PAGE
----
When Jesus says to lay our burdens down, I think one of the heaviest burdens he is referring to is shame.
When Jesus took on our sin, he did it with the full understanding of why we sinned, the hole we were trying to fill, and what hurts carved out that hole to begin with. We were locked in a cell, a life sentence, and he decided – ENOUGH! He did not simply excuse the life sentence, he served it for us. Then he opened the door of our prison cell to set us free. And yet many of us choose to stay there in our cell, a condemnation of our own making.
When I let shame fester, I am filled with self-contempt. Ironically, this is a form of pride. It’s me saying to God that somehow his solution is simply not good enough for the likes of me. It is me saying that my view of myself is more reliable than his view of me.
Choosing the cage of shame is sad and small. Free life is offered to us, but we stay in a dark, dank room because we decide we don’t deserve freedom. We didn’t earn it. Oh, dear – there’s that pride again. If we earn something, we can hold it up to the world – look at me! I did this! When it’s a gift, the giver gets all the credit.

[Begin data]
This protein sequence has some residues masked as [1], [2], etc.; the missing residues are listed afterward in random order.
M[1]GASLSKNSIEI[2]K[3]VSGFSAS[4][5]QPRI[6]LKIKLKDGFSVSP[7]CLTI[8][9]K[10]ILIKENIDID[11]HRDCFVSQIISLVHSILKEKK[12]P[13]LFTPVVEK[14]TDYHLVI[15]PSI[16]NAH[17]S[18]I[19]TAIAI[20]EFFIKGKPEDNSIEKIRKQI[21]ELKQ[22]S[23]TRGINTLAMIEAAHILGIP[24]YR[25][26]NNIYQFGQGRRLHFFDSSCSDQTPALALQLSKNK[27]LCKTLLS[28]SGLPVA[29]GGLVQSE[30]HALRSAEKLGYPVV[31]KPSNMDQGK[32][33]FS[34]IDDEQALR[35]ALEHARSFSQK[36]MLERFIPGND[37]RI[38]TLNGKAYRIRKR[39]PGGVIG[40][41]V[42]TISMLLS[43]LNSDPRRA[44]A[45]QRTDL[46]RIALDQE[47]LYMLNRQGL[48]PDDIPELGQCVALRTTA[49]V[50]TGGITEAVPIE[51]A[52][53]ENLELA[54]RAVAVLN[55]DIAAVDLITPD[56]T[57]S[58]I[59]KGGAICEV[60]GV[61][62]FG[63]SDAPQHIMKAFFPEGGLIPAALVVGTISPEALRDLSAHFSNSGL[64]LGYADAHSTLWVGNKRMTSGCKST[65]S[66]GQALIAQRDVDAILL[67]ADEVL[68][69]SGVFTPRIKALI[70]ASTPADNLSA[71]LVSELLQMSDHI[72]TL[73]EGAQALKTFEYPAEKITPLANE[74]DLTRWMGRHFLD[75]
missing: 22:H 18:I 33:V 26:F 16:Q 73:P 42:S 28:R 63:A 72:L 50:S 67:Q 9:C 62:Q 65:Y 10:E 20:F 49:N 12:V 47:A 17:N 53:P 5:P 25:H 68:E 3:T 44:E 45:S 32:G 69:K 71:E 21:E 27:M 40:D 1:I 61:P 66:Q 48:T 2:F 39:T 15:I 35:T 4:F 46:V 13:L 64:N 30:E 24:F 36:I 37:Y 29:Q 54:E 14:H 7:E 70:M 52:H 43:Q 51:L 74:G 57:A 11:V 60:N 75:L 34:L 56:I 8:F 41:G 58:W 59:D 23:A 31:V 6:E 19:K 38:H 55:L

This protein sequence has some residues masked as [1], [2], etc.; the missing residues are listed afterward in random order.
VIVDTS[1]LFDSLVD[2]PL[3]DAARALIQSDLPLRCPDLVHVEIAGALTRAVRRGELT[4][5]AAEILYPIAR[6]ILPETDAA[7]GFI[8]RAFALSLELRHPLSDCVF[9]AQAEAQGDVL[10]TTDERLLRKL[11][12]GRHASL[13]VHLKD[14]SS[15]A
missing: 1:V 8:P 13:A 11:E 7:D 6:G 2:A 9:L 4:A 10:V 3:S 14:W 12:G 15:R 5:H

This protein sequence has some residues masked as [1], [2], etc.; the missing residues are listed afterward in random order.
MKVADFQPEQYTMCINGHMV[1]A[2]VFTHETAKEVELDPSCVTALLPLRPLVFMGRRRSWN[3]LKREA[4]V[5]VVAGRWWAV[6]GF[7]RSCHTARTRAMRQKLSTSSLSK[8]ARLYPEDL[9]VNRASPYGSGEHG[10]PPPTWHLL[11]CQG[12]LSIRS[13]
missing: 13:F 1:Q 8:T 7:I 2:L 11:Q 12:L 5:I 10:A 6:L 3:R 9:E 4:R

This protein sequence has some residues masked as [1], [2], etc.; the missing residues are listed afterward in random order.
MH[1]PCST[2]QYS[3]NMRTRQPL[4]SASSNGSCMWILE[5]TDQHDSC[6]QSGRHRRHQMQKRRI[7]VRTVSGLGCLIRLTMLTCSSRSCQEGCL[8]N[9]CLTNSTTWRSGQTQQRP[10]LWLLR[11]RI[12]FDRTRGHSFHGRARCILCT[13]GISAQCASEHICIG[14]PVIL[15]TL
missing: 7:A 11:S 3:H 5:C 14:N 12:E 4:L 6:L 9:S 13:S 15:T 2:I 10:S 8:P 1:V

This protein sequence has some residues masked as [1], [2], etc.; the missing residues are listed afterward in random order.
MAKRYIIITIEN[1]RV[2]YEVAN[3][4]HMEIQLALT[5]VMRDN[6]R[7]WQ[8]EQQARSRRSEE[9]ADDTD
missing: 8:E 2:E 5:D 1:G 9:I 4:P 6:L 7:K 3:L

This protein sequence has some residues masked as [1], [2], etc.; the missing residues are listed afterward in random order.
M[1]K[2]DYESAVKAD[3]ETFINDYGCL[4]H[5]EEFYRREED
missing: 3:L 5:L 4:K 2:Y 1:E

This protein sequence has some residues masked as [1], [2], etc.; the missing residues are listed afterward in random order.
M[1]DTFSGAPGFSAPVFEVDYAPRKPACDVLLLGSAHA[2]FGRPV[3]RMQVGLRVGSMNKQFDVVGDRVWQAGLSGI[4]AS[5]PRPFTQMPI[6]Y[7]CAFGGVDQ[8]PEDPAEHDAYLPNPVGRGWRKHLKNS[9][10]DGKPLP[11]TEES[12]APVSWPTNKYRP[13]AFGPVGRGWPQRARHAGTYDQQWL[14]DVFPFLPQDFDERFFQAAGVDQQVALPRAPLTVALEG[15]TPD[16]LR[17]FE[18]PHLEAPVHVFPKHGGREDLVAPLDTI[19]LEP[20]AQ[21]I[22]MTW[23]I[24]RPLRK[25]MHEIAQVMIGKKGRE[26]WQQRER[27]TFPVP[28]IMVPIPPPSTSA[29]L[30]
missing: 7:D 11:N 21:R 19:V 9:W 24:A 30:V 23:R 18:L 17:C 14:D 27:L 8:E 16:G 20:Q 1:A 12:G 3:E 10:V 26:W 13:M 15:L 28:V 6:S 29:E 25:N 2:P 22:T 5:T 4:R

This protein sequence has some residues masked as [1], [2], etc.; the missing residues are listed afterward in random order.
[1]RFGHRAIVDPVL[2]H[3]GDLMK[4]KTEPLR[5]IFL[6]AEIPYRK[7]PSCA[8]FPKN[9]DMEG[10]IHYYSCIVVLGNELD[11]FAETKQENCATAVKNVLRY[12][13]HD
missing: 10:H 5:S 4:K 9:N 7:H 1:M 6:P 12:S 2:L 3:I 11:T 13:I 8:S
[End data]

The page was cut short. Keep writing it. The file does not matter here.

“Shame works like the zoom lens on a camera. When we are feeling shame, the camera is zoomed in tight and all we see is our flawed selves, alone and struggling.” ~Brené Brown
To reject this precious gift of freedom is to be like the fearful servant who buried his poor little talent in the ground. We despise the very gift that cost Jesus so dearly. We take LOVE and stuff it in a box and hide it in the back of our closet. Now that is a shame.
What if we took our “talents”, our freedom, the grace we have been granted, and invested it all in life, expansive and fearless and full of mercy for our family and friends, for ourselves, for our enemies? What if love became our filter instead of shame? That is the kind of laid-down-before-Jesus life I am after.
Nothing is out of the bounds of his grace.